Set your house in order before you criticize the world.
“Whenever we experience injustice, real or imagined; whenever we encounter tragedy or fall prey to the machinations of others; whenever we experience the horror and pain of our own apparently arbitrary limitations – the temptation to question Being and then to curse it rises foully from the darkness.(p. 148)
How could bad things happen to good people? It’s simple. Life is tragedy. Life is suffering. That’s just the naked, true injustice of it all. But here’s the thing: once you accept that, life actually gets just a little easier.
When something bad or tragic happens and we experience an existential crisis, there are only two ways out of it. You either get mad and take revenge on anyone who wronged you in the past (including yourself), or you disassemble yourself and build again. You transform.
As a matter of plain fact, vengeance takes the form of violence in these cases. Those with an existential crisis that choose anger can often become mass murderers, serial killers or even commit suicide themselves. After all, they’ve begun to question Being and either everyone else is stupid or they are.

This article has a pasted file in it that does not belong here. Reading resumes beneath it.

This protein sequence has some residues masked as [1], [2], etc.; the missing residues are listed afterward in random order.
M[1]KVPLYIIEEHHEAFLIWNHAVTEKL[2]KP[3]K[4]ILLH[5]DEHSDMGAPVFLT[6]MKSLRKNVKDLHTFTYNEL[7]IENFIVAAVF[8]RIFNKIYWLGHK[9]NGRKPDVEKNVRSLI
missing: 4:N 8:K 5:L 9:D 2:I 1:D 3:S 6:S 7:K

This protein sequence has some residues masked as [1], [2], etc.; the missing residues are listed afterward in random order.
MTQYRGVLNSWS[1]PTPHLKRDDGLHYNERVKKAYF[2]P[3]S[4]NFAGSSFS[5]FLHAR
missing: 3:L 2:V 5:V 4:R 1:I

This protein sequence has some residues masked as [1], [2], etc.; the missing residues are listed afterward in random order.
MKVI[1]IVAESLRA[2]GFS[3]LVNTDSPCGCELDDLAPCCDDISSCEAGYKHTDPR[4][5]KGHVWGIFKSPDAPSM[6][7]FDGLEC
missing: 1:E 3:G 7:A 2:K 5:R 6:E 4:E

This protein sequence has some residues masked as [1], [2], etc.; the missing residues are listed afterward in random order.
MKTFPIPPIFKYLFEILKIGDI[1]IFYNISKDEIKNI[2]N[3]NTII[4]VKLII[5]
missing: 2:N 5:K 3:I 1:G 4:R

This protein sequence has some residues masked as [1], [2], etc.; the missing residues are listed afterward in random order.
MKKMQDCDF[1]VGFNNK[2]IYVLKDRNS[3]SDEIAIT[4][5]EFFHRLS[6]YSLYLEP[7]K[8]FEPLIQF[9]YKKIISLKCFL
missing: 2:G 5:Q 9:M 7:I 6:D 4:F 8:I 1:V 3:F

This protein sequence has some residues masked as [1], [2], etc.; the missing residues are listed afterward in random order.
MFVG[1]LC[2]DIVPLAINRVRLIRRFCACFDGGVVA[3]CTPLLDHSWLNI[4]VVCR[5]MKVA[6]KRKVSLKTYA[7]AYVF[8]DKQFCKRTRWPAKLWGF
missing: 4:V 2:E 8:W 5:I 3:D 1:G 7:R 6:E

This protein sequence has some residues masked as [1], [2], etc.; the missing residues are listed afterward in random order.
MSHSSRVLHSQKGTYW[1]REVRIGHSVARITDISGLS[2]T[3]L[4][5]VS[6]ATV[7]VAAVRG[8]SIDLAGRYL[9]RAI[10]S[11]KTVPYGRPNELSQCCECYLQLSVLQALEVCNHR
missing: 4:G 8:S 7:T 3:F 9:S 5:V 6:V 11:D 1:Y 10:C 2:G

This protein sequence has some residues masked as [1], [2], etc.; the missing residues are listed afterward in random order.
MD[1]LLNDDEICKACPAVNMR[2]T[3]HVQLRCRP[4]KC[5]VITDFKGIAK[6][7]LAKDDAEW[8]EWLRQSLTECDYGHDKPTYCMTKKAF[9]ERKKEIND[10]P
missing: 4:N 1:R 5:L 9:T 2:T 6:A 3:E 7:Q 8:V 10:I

Has anyone ever said to you, “I wanted to hurt you like you hurt me?” Even if no one ever has uttered that phrase to you, you’ve probably felt it about someone else. Anger is an easy emotion to turn to, as stated in a previous post. Anger is an easy emotion to keep moving. It feeds off itself, snowballing until you’re seething with rage. It’s not pretty.
When you’re angry, your mind is cluttered and unclear. Your motives are suspect. You’re not thinking clearly at all. You must clear the clutter from your head and your home before you can criticize other people.
I hope you enjoy my analyses so far. Every Wednesday, I’ll have a new chapter of the book available for review. If you’d like to suggest any books for me to read, let me know in the comments.
Also, check out my YouTube channel for the video versions of these posts!
Peterson, J.B. (2018). 12 Rules for Life: An Antidote for Chaos. Canada: Penguin Random House.